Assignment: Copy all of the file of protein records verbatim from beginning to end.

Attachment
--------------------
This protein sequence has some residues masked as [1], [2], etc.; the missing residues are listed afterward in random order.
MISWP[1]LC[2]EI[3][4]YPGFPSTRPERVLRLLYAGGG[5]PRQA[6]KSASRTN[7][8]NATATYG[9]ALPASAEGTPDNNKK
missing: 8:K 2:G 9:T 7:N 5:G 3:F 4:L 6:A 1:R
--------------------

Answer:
This protein sequence has some residues masked as [1], [2], etc.; the missing residues are listed afterward in random order.
MISWP[1]LC[2]EI[3][4]YPGFPSTRPERVLRLLYAGGG[5]PRQA[6]KSASRTN[7][8]NATATYG[9]ALPASAEGTPDNNKK
missing: 8:K 2:G 9:T 7:N 5:G 3:F 4:L 6:A 1:R